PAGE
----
20. Elsewhere, more evidence of a housing boom/mini boom/recovery – whatever interpretation you fancy – with surveys also indicating rents are rising rapidly and a substantial number of homeowners are struggling with housing costs.
    We might be moving back to a more 1980?s style economy, where there are well defined winners and losers, rather than the general squeeze that has been the case since 2008. If this is the case, politically it will be highly interesting I would suggest.

    The Winners are in General those already owning property mortgage free (primarily in London and the South East) and the rich.

    The losers pretty much everybody else.

    Now as most of the wining cohort already vote Conservative the results could as you say be most interesting.

  21. alec

    “More good economic news – UK construction PMI showing strongly for December”

    You are Colin in disguise and I claim my 5 euros.

  22. Of course we’re moving back to that, aren’t we, Alec. That was precisely the intention of the government’s Help to Buy initiatives. [] The political and polling question is, will it work in polling terms?

    Will it affect the marginals? Possibly. London? Very possibly – although its main effect (surely?) will be to firm up a Tory vote in already Tory-voting areas. Will it buy back the considerable chunk of Tory support that went to UKIP after 2010? They will hope so. Will it prevent the small segment of a Labour 40+ percent that left them for UKIP in 2013 from going back to Labour? Possibly. But will it shift that seeming Labour constant (38 per cent)? See one’s own answers to the above and send on a postcard, but I’d say no chance.

  23. @Colin Davis – I’m unclear in my own mind precisely what the polling impacts of Help to Buy will be. The initial phase, which was focused on new builds, did make some sense. This helps construction and encourages economic activity directly. Extending it to existing properties doesn’t have such a direct impact on jobs and growth, and may explain in part why house price inflation is running well ahead of general inflation.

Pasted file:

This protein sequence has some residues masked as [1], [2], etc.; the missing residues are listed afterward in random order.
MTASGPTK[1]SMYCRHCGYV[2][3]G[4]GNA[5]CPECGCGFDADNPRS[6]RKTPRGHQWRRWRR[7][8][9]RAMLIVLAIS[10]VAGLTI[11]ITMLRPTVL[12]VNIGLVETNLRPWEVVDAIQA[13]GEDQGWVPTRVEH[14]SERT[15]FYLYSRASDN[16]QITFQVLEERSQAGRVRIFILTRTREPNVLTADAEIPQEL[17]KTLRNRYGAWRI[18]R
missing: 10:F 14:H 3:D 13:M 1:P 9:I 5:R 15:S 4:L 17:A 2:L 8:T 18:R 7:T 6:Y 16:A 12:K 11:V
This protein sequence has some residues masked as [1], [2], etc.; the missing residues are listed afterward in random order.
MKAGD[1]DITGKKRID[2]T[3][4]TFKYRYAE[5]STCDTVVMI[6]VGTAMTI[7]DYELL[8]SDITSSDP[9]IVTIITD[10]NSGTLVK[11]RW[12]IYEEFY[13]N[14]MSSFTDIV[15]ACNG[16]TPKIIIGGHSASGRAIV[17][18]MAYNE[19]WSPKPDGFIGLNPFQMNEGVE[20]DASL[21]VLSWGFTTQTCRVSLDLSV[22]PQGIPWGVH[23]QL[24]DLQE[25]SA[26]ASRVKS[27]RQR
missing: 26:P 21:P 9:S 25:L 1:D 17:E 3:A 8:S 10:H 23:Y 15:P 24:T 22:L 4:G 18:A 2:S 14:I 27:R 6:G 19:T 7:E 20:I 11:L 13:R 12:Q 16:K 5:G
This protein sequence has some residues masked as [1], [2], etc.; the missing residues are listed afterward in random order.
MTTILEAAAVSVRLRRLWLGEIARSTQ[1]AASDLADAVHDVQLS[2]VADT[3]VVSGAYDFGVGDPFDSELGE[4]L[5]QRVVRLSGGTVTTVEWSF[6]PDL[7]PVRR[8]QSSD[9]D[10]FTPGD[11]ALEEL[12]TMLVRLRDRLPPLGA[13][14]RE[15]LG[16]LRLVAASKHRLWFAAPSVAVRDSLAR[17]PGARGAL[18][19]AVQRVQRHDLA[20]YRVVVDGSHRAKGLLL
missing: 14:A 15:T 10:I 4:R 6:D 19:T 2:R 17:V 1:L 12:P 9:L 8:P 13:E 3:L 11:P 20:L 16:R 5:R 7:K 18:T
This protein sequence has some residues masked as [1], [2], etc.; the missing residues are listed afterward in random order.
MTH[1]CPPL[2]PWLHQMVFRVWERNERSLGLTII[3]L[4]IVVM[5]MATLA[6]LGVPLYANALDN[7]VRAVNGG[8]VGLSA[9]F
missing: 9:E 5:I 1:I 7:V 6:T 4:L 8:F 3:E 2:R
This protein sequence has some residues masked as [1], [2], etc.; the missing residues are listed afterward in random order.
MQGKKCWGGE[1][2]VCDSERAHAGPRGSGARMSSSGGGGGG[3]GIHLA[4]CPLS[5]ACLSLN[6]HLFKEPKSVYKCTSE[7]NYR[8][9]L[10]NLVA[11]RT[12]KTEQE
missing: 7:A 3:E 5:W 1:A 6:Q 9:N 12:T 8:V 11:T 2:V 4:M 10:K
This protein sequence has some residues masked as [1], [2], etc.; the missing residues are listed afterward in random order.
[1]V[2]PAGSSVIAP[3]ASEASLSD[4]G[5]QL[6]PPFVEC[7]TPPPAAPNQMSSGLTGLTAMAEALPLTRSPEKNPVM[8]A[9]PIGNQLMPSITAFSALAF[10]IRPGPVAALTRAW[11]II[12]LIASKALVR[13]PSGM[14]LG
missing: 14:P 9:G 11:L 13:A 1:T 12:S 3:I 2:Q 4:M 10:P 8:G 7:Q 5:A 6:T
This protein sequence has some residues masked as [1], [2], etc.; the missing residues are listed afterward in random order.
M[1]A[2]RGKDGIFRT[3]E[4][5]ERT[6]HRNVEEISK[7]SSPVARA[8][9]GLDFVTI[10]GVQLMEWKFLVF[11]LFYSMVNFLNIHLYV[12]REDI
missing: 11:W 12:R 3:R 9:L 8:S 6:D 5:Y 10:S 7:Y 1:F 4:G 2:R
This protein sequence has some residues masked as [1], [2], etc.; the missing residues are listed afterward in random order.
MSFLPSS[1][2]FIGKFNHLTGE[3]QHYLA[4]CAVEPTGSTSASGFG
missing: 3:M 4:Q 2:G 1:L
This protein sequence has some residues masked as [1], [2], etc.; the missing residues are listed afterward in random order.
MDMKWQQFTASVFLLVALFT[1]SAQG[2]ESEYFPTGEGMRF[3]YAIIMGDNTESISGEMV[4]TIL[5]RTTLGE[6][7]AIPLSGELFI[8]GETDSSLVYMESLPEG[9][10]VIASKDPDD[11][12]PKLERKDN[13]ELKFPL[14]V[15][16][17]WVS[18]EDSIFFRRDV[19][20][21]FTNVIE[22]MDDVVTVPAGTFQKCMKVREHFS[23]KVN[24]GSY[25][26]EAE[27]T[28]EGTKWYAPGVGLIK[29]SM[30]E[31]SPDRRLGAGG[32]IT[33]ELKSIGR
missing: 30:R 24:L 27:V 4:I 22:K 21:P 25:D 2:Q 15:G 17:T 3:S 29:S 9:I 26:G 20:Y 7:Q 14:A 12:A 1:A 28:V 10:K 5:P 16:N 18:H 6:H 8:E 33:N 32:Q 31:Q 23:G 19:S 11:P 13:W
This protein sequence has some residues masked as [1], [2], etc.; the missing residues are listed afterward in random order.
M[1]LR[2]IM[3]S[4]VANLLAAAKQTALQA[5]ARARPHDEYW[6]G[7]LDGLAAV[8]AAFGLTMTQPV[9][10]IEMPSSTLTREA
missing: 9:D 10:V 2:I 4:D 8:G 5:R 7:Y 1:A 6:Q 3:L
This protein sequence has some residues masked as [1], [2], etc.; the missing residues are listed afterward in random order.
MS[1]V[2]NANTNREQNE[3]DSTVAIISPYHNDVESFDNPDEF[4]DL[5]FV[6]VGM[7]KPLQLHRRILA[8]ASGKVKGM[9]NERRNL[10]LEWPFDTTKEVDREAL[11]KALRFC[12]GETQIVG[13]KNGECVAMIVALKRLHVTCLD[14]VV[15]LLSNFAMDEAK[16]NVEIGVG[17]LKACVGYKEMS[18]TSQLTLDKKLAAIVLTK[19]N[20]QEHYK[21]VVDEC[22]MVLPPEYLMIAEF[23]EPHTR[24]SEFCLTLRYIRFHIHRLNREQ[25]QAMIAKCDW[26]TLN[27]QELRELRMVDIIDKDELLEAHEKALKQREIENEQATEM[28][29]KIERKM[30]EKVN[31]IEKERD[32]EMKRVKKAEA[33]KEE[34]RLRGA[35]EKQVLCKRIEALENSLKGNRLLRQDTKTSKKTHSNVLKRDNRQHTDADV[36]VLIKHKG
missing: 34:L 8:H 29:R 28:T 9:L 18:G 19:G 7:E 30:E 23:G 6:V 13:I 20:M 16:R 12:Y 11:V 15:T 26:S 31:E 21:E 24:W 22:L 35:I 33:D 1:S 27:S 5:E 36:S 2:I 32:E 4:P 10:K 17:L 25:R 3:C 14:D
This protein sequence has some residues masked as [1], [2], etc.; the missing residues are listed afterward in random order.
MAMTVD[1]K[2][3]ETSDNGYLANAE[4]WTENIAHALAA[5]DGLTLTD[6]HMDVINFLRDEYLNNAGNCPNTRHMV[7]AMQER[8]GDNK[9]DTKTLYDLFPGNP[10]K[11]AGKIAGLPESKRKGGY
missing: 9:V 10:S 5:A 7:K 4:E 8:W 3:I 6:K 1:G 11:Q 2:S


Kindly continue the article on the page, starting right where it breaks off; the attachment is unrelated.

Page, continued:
Presumably people feel happier if there property value is rising, but set against this, for all those people helped to buy, there appear to many more who are seeing housing costs rising even further from their reach.

    My suspicion is that the net political effect of all of this will be contingent on what happens next. Vince Cable’s warning yesterday is being trashed by Tories, but it is essentially a very similar warning to the ones he gave pre 2010, which were proved accurate in time. He is by no means the only observer getting worried by the house price pick up.

    If prices rise, and this installs greater consumer confidence, and encourages more equity withdrawal and spending, then it’s probably electorally good for the Tories. While not good for the fabled rebalancing of the economy, such a scenario would indicate confidence has returned, whether or not that confidence is misplaced. If that can develop and then last up to May 2015, good news for Tories.